Record of the Month - Classic
Another installment of a disk I have enjoyed over the years. I'm trying to keep the Record of the Month posts to be fairly new releases. Classics are going to be ones that are at least 5 years old.
I'm going for another '80's disk for my Classic post. I mean, do you really want me delving into the '70's? I mean, I can. I might.
While amazon says that the Cowboy Junkies' second album, the Trinity Sessions was released in 1990, it was actually released two years earlier.
The disk was recorded live entirely in a church, though I'm not sure it was an abandoned one. Don't get me wrong the 'live' part - there was no audience, just the band playing as one with no overdubs or studio trickery.
While their other albums (and there are many) are fleshed out, the Trinity Sessions is sparse, as you might imagine. Bordering on folk/country, but sliding into blues, at first listen there doesn't seem to be much variation from song to song - but really listen to it and you know that is not true.
Only about half of the songs are originals - mostly written by brother and sister Michael and Margo Timmins. The others are covers that, in theory, most people know or know of. Hank Williams ("I'm So Lonesome I Could Cry"), Patsy Cline ("Walkin' After Midnight"), Lou Reed ("Sweet Jane"), Rodgers & Hart ("Blue Moon") all make appearances.
Don't look for standard covers either - the Junkies do a great job at reinterpreting all.
Margo's alto is completely understated throughout the disk. Not monotone, not limited, no vocal theatrics and yet completely expressive. It is her stark vocal arrangements that really show her talent and the band is great at holding back on full-out playing. Nothing moves out of 4/4 timing.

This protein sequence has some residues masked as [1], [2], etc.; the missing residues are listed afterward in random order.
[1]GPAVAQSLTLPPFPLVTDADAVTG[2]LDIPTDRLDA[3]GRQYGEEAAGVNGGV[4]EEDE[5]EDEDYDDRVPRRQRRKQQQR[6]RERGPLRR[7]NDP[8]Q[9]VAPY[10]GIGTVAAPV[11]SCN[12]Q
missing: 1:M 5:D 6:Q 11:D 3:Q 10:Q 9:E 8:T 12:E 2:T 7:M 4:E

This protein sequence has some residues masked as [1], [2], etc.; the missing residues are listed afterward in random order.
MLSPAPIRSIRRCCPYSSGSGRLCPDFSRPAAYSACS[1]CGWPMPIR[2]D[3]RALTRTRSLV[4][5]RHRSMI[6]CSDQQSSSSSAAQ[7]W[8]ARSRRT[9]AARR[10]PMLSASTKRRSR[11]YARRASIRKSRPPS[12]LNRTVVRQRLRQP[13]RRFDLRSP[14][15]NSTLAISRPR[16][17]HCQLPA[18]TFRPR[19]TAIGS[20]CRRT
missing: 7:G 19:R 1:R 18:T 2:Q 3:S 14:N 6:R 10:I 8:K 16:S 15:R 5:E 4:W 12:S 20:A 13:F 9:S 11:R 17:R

If I smoked and drank scotch, this would be a great disk to sit and listen to in its entirety, in a dimly lit room where I could just absorb the experience. But I don't - drink scotch or smoke, that is.
It's what I call a great evening or night time record, perfect from start to finish - again, in its entirety. A gloomy rainy day is good for this too. It's not a sad album, just one of melancholy and reflection.
I'd call out the good songs, but there is no reason - all are good and the sequencing is well done.
I know they re-released the disk a few years back, but I haven't done anything to seek it out. I'm sure it's remastered, it probably has additional material. But I feel you don't fuck with perfection (or near perfection), so I'm not going near it. Why potentially ruin a great thing?